Ruben Blades


Ruben Blades: Salsa Singer and Social Activist (Hispanic Biographies)

Barbara C. Cruz (1997)

Enslow Publishers

This 128 page book is part of a series about ‘inspirational Hispanic figures’ and aimed at juvenile readers – others in the series by the same author are about actor Raul Julia and artists Frida Kahlo & Jose Clemente Orozco. This volume takes a look at the life of Ruben Blades from his early years right through to his third Grammy award in 1997 for La Rosa de los Vientos.

Why you might buy it:

This is one of only two texts in English about Ruben Blades -the other is a slightly shorter book by Betty Marton, also aimed at the juvenile reader, which was published in 1992. Presentation, including a handful of photographs and line drawings, is reader friendly. Despite being written for younger readers this book doesn’t particularly suffer from coming across as “a kids book” – in fact it wouldn’t take much to turn this into a longer, more detailed adult version. The writing is clear, concise and contains quite a lot of information as well as a few interesting anecdotes from Blades. The author has used a good variety of sources, as evidenced by the Chapter Notes which in themselves may provide some with a useful starting point for further reading about Blades.

Why you might leave it:

As it is aimed at younger readers it lacks any real depth and many interesting aspects of Blades life are mentioned but not really explored as they might be in a text aimed at adult readers. It is also pretty short and probably won’t take you more than a couple of hours to read from cover to cover. This is also becoming a reasonably hard to find volume and the price, based on its relative scarcity, may well make this a hard to justify purchase. You may well wish to spend a few hours looking at the excellent Maestra Vida website instead.


1. I want to sing
2. Growing up in Panama
3. Coming to America
4. Salsa with a message
5. Seis de Solar
6. Hollywood calls
7. Papa Egoro
8. Today and tomorrow
Selected films, sound recordings and TV programs
Chapter notes
Further reading

Selected extracts (from):

2. Growing up in Panama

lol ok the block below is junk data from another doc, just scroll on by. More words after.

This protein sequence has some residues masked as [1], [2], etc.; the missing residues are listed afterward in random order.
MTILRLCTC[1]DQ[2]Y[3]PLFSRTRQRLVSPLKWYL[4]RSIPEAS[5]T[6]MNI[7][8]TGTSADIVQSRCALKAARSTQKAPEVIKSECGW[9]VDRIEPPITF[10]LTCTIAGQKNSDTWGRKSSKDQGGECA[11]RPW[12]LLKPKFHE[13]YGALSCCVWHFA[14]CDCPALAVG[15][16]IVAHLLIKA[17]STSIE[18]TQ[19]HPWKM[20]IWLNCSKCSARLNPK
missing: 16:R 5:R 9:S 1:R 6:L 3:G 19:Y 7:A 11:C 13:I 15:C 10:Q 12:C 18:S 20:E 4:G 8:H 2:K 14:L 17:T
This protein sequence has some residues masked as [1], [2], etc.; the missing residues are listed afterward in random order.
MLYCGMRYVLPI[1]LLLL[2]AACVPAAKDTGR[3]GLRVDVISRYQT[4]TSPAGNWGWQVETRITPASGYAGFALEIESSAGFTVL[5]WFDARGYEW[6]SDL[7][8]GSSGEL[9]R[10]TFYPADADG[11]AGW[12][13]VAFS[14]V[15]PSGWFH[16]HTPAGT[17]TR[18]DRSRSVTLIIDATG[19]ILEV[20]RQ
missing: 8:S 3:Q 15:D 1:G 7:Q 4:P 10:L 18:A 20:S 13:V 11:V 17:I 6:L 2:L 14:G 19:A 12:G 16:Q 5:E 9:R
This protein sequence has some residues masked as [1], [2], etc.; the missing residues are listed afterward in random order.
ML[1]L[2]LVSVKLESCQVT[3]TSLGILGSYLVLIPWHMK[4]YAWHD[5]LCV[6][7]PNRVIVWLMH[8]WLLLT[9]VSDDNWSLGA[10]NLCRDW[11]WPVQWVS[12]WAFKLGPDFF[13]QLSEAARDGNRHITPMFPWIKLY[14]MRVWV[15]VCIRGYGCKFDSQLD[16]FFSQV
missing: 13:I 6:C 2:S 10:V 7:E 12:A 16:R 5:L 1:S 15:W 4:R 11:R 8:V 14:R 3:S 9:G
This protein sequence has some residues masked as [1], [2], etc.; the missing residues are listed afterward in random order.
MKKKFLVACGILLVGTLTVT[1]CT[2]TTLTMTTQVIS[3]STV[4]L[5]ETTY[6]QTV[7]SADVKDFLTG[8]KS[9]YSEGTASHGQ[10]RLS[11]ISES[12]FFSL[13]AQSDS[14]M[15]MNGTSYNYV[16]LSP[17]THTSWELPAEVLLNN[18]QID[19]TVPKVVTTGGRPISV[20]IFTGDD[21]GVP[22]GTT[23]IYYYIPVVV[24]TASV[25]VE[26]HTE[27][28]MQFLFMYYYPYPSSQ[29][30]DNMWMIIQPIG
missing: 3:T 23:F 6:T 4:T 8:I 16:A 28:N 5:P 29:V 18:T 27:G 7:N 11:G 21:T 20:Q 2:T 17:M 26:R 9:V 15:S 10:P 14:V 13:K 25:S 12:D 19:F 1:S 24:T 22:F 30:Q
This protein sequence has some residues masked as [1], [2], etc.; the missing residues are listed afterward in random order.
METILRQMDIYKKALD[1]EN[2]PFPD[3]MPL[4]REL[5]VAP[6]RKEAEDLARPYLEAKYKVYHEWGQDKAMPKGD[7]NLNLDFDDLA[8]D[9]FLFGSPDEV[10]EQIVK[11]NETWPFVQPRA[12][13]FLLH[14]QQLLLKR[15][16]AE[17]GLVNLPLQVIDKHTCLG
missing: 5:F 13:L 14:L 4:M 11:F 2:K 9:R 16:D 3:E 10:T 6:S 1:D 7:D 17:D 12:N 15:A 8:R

His father’s father, Reuben Blades, was from St. Lucia, a British colony in the Caribbean. He was an accountant and was drawn to Panama by the building of the railroad and the canal. In Panama, he met and married Emma Bosques Laurenza. Because Reuben was from an English speaking island, the original pronunciation of his last name is in English, as in “razor blades”, although most Latinos pronounce it “BLAH-dess”. His grandson Ruben would come to accept both pronunciations. Emma’s husband disappeared after fathering several children with her, including Ruben senior, Ruben’s father. Ruben thinks that his grandfather left “after certain problems involving women”. Even though she was left to raise the family by herself, Rubens grandmother, Emma, was a strong woman who was able to keep the family together.

Ruben’s mother’s father was an American named Joseph Louis Bellido de Luna. He was born in New Orleans and went to Cuba to fight in the Spanish American War. Joseph liked the island so much that after the war he decided to stay and live there. Soon he met his future wife, Carmen Carames, with whom he had twenty-two children. One of their daughters was named Anoland.

Ruben’s mother, Anoland, was a piano player, nightclub singer, and radio actress in Cuba where she was born. She moved to Panama in the 1940s to perform in the nightclubs. One night she caught the eye of Ruben Blades Sr who was playing the bongo drums in the band she was singing with.

3. Coming to America